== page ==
Saturday, February 21, 2009

Government seizes babies

I would fervently hope that such a grave step as this is always well justified but there are plenty of cases in Australia and Britain where the justification has been poor so I believe that there should always be a hearing before a judge in open court immediately after such action is taken so that all sides of the matter can be heard and independently adjudicated. As it is, what happens seems more like a kangaroo court than anything else. And the report immediately below this suggests gross irresponsibility or stupidity on the part of the government officials concerned

Child protection workers in Western Australia last year removed 54 babies from their mothers before the infants were a month old. The infants were removed after concerns about the mothers' ability to care for a child were raised during pregnancy.

The Australian reported yesterday that the babies of some first-time parents, with no history of child neglect, had been taken directly from the maternity ward on the grounds that the parents might pose some future risk to their children. In one case, a welfare worker told a state ward, on the day she announced her pregnancy, that her baby would be taken into care.

The director-general of the WA Department of Child Protection, Terry Murphy, said workers would never "resile from taking a baby into care at birth when it is necessary for the protection of the child". The department removed 84 babies aged under a month in 2007, and the "almost 40 per cent decrease (in the number of babies taken, between 2007 and 2008) reflects the Department of Child Protection's strong focus in the past year on the early engagement and support of mothers", Mr Murphy said. He said the department worked with King Edward Memorial Hospital and Princess Margaret Children's Hospital to "bring parties together during the pregnancy to determine whether safety for the child can be achieved".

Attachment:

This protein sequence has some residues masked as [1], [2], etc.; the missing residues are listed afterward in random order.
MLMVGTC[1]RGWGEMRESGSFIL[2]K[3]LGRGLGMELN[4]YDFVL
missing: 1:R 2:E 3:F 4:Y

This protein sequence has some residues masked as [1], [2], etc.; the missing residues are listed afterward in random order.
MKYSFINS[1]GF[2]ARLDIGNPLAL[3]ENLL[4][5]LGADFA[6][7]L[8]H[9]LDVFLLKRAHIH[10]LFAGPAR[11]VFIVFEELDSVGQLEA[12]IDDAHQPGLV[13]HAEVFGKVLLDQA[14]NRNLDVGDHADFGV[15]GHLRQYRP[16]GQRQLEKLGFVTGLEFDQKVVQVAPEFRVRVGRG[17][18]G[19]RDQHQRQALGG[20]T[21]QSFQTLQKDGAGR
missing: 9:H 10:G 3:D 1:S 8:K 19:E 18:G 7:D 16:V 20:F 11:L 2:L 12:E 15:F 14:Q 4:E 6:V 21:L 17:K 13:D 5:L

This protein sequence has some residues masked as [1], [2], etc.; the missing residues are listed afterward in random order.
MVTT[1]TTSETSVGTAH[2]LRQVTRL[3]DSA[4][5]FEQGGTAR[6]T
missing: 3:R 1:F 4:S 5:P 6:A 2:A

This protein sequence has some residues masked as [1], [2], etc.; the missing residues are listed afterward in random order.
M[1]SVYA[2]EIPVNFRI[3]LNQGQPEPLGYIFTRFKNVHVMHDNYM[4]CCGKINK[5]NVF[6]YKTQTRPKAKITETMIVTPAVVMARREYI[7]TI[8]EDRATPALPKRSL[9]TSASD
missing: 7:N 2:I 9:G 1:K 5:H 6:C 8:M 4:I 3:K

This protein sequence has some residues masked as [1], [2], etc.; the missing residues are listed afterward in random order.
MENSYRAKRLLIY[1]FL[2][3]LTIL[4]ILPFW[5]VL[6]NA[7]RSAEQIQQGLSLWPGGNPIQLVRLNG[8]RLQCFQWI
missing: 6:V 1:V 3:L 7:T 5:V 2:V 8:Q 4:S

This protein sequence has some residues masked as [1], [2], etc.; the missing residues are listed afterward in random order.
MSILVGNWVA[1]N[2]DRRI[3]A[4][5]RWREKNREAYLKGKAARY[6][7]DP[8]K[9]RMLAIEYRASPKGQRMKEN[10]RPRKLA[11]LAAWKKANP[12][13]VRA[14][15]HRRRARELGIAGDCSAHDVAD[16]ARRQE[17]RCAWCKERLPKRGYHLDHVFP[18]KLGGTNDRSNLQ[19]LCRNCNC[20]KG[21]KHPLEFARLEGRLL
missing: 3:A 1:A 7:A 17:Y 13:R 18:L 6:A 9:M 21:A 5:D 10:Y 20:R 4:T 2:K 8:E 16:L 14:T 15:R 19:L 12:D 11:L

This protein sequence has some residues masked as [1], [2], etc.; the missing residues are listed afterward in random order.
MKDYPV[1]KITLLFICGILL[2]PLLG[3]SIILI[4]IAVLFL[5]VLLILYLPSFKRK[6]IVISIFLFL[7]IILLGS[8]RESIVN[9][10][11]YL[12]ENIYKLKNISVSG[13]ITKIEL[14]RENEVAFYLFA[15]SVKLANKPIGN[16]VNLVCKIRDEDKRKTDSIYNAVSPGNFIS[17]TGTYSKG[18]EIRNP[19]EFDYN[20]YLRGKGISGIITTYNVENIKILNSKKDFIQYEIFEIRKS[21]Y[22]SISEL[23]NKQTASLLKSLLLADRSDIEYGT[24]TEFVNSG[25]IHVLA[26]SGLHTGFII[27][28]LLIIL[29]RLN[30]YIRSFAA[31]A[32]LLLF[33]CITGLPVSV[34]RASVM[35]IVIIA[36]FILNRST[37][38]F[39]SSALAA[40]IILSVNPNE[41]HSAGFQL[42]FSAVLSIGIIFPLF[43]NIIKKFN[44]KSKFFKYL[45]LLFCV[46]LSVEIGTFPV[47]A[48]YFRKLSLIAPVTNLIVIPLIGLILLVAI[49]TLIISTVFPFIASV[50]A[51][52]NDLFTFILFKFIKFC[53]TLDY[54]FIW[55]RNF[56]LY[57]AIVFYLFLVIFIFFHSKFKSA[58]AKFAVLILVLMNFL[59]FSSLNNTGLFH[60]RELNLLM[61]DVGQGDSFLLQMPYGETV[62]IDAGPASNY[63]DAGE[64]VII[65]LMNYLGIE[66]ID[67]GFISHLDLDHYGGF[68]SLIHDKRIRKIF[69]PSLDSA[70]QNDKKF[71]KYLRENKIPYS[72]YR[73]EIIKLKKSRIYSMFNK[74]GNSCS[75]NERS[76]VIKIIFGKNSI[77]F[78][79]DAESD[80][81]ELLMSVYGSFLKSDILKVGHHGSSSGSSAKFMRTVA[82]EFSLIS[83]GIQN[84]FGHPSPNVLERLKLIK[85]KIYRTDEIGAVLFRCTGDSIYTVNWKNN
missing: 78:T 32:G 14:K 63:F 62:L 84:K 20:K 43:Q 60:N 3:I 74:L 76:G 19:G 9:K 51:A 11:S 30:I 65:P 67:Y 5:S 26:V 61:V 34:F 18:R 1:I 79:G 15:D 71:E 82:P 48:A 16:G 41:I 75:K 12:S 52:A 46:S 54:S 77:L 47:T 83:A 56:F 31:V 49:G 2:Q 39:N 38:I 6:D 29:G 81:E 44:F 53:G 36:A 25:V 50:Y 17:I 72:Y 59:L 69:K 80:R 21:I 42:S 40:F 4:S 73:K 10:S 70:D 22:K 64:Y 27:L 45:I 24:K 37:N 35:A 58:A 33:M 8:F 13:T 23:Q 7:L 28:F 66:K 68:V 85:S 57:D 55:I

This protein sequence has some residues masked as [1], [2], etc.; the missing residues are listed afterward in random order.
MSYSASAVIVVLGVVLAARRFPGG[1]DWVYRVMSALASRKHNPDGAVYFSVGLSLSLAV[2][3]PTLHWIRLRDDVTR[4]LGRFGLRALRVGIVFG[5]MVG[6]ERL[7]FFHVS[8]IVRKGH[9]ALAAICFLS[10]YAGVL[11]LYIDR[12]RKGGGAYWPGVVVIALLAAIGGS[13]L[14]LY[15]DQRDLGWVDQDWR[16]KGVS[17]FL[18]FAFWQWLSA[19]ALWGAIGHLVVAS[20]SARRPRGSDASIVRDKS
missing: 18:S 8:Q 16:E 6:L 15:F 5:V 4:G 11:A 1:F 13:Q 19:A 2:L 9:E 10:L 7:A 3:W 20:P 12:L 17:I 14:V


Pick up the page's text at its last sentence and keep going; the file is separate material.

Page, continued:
Child protection workers and hospital staff, plus drug and alcohol workers and mental health staff, talk to the mother and other family members early in the pregnancy.


Children in foster care of prostitute

What has happened in this particular case would seem to be in part the fault of government racism: The policy that black babies must not be given to white carers. They would rather that the kids be badly treated than abandon racial segregation. The standard mantra of child welfare agencies is that "We put the interests of the child first". What crap! They put their Leftist ideology first

Child protection authorities in Western Australia were warned last May that a foster carer of four children was working as a prostitute, gambling heavily and using her taxpayer-supplied vehicle to drive to work at a suburban brothel. But nine months later, the Department for Child Protection has not removed the four children, who still live in the woman's house with a male lodger, who sleeps in a queen-size bed in the living room. The woman's brother, who has convictions for serious criminal offences, also stayed at her house until a departmental officer told the woman he had to leave, The Weekend Australian has confirmed.